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Dr. Cara Cowan Watts

OSU alumna honored for work in science and technology

Monday, October 12, 2020

Oklahoma State University alumna and Cherokee Nation citizen Dr. Cara Cowan Watts will be recognized Saturday with the Ely S. Parker Award, the highest honor awarded by the American Indian Science and Engineering Society.

Watts will receive the award during the American Indian Science and Engineering Society national conference — which is being held virtually — for her contributions and achievements in science, technology, engineering and mathematics.

“I believe our tribal nations and Oklahoma both win when STEM careers and degrees are valued and embraced by more people rather than fewer,” she said.

She has followed her own advice. The three-time OSU graduate earned her bachelor’s degree in mechanical engineering in 1997, a master’s degree in telecommunications management in 2002, and a doctorate in biosystems engineering in 2015.

In 2001, she and her brother, Brett, established a scholarship fund for Native American engineering students in their parents’ honor. The Beverly and Clarence “Curly” Cowan Endowed Scholarship Fund is available to any Native American student from Seminole High School, Rogers County or Sequoyah County who majors in engineering at OSU.

“Our parents were and always will be teachers,” Brett Cowan said. “They encouraged us to go to college, pushed us to succeed, and most importantly, provided us opportunities to succeed. There is no doubt that they are the foundation for our success; they put us in position to get to where we are today.”

Cara and Brett are both graduates of the Bridge to Doctorate program, which is designed to enhance the number of underrepresented groups earning advanced degrees. The program is an initiative of the Oklahoma Louis Stokes Alliance for Minority Participation (OK-LSAMP), a national program created to encourage undergraduates to pursue degrees in STEM disciplines.

Brenda Morales, director of OK-LSAMP program at OSU congratulated Cowan Watts for winning the Ely S. Parker Award.

“Thank you for being an amazing STEM advocate and representative to your community,” Morales said. “You are very deserving of this award for all you have done and continue to do.”

As an OSU student, Cowan Watts was involved with the university chapter of the American Indian Science and Engineering Society and the Native American Student Association, which gave her real-world experience in leadership and managing people.

“My OSU engineering degrees assure that I have the ability to bring critical thinking, process improvement, project management, technical writing, in addition to a strong science and math foundation for any job I tackle,” she said.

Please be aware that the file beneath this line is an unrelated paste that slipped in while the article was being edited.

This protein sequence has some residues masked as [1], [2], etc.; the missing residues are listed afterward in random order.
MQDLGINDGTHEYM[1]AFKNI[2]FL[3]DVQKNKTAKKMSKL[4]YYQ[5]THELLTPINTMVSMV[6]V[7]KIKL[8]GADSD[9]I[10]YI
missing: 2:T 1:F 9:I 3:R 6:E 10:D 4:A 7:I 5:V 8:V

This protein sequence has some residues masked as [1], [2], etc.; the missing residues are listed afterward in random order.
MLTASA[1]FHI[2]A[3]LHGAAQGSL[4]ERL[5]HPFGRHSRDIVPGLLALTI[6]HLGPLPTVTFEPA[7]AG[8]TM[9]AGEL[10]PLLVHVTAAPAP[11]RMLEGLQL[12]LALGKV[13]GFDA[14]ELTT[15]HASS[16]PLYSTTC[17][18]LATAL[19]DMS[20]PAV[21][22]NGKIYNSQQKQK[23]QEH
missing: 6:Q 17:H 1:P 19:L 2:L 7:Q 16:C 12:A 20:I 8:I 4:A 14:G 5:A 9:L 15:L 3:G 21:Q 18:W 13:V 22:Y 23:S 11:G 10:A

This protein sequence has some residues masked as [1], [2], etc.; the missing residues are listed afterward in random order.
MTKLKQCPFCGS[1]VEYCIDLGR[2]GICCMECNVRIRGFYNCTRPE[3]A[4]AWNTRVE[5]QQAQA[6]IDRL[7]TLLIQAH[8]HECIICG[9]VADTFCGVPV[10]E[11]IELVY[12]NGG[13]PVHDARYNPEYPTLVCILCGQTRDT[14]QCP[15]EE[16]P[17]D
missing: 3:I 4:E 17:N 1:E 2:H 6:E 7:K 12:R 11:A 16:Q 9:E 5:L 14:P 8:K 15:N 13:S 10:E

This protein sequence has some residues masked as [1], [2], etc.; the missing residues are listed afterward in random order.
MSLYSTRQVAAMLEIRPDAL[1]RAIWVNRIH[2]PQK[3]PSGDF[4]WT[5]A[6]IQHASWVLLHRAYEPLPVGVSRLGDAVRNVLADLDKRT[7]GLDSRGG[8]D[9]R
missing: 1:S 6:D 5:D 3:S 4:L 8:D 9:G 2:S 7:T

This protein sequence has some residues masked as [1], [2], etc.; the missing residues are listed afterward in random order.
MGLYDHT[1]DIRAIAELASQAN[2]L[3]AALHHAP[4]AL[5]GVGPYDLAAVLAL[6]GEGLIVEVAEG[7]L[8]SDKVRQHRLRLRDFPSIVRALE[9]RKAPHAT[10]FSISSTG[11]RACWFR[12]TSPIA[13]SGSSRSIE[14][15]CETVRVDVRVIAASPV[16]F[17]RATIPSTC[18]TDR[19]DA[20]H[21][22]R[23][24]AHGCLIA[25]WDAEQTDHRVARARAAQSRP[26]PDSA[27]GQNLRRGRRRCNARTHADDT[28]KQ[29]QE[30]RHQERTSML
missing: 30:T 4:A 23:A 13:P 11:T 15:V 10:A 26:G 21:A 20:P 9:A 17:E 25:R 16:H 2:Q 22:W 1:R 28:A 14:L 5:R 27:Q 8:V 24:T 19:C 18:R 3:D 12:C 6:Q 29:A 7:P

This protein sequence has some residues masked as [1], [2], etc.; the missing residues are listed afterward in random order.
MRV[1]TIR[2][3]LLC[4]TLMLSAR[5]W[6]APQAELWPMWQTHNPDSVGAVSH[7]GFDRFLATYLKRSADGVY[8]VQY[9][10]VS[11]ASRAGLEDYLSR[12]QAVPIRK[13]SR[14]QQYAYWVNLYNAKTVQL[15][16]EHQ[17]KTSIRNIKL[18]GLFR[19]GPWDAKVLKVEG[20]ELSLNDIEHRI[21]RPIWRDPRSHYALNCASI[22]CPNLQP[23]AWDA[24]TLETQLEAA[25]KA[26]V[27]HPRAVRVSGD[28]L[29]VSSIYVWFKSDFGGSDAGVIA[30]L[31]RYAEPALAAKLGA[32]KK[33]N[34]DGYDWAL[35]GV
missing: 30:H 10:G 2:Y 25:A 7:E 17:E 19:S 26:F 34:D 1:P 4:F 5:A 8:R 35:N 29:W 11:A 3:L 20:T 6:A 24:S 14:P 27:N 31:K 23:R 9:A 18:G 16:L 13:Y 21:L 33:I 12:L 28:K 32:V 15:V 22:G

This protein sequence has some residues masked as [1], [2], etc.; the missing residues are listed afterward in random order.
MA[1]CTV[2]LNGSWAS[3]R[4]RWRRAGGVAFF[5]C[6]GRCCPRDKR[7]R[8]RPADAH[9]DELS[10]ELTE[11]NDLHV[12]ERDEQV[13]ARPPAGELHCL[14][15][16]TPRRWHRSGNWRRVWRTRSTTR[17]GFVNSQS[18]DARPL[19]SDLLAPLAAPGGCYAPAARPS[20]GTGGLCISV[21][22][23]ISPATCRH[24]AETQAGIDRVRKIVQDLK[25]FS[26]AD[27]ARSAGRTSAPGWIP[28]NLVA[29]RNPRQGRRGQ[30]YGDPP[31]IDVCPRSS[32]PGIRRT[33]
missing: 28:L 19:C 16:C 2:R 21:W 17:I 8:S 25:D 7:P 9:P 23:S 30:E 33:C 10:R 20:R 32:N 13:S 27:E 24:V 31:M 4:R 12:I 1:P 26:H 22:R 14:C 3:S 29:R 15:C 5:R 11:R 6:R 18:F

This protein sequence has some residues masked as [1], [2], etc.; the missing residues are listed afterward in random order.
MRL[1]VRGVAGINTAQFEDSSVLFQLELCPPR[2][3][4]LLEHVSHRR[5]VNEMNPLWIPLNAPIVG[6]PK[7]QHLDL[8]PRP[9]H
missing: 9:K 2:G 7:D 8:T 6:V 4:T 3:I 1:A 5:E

As a professional, Cowan Watts — CEO and principal owner of Tulsa Pier Drilling — continues to give back to the next generation of STEM professionals.

She worked with Dr. Jason F. Kirksey, vice president for Institutional Diversity and chief diversity officer at OSU, and Dr. Jovette Dew, assistant vice president for Institutional Diversity and recently named director of OSU’s Office of Multicultural Affairs, to negotiate with the American Indian Science and Engineering Society to change the National American Indian Science and Engineering Fair (NAISEF) from a virtual event based in Albuquerque, New Mexico, to a physical event in Stillwater.

“Dr. Cara Cowan Watts was instrumental in OSU hosting the National American Indian Science and Engineering Fair, which brought about 50 elementary and secondary school students from as far away as California to OSU for the two-day event in 2019,” Kirksey said.

The coronavirus forced the 2020 event to take place virtually but Cowan Watts is hopeful the 2021 fair will take place in-person.

“The NAISEF is an opportunity for our Native students from all over Indian Country including urban centers to learn not just the scientific method, but how to research, document, develop an idea to completion, present their work to professionals as well as their peers, and learn how to interact with others when their ideas are challenged,” Cowan Watts said. “The world needs more vigor and NAISEF provides a safe environment for our Native youth in 5th grade through 12th grade to learn and compete for cash prizes, trips to the International Science Fair and more.

“NAISEF is an incredible event that attracts world-class professionals who are invested in our youth and know it is best to start recruiting early. This includes government agencies such as the USDA and CIA as well as small business owners such as myself or folks from oil and gas, technology and more. At one point, NAISEF had over 400 students participating. We hope to return it to that number or greater.”

MEDIA CONTACT: Mack Burke | Editorial Coordinator | 405.744.5540 |

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